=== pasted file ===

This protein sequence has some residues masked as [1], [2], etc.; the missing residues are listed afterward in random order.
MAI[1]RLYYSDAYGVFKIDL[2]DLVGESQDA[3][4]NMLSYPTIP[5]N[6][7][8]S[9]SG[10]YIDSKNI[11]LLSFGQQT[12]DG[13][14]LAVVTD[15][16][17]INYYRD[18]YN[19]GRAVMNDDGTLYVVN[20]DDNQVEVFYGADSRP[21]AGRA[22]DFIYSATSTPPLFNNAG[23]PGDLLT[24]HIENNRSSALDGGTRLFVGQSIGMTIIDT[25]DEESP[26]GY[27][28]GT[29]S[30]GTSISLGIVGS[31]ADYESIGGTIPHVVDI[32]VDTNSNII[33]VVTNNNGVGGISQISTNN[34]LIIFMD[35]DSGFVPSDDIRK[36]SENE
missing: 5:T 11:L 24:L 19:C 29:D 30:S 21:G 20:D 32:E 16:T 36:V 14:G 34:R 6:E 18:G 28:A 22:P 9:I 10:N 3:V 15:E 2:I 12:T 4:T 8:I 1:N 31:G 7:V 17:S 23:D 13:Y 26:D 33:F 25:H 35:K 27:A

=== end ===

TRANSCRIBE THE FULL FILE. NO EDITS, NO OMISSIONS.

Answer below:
This protein sequence has some residues masked as [1], [2], etc.; the missing residues are listed afterward in random order.
MAI[1]RLYYSDAYGVFKIDL[2]DLVGESQDA[3][4]NMLSYPTIP[5]N[6][7][8]S[9]SG[10]YIDSKNI[11]LLSFGQQT[12]DG[13][14]LAVVTD[15][16][17]INYYRD[18]YN[19]GRAVMNDDGTLYVVN[20]DDNQVEVFYGADSRP[21]AGRA[22]DFIYSATSTPPLFNNAG[23]PGDLLT[24]HIENNRSSALDGGTRLFVGQSIGMTIIDT[25]DEESP[26]GY[27][28]GT[29]S[30]GTSISLGIVGS[31]ADYESIGGTIPHVVDI[32]VDTNSNII[33]VVTNNNGVGGISQISTNN[34]LIIFMD[35]DSGFVPSDDIRK[36]SENE
missing: 5:T 11:L 24:L 19:C 29:D 30:S 21:G 20:D 32:E 16:T 36:V 14:G 34:R 6:E 18:G 28:A 22:P 9:I 10:N 3:V 15:E 2:I 12:T 4:T 8:I 1:N 31:G 7:V 17:S 23:D 13:Y 26:D 33:F 25:H 35:K 27:A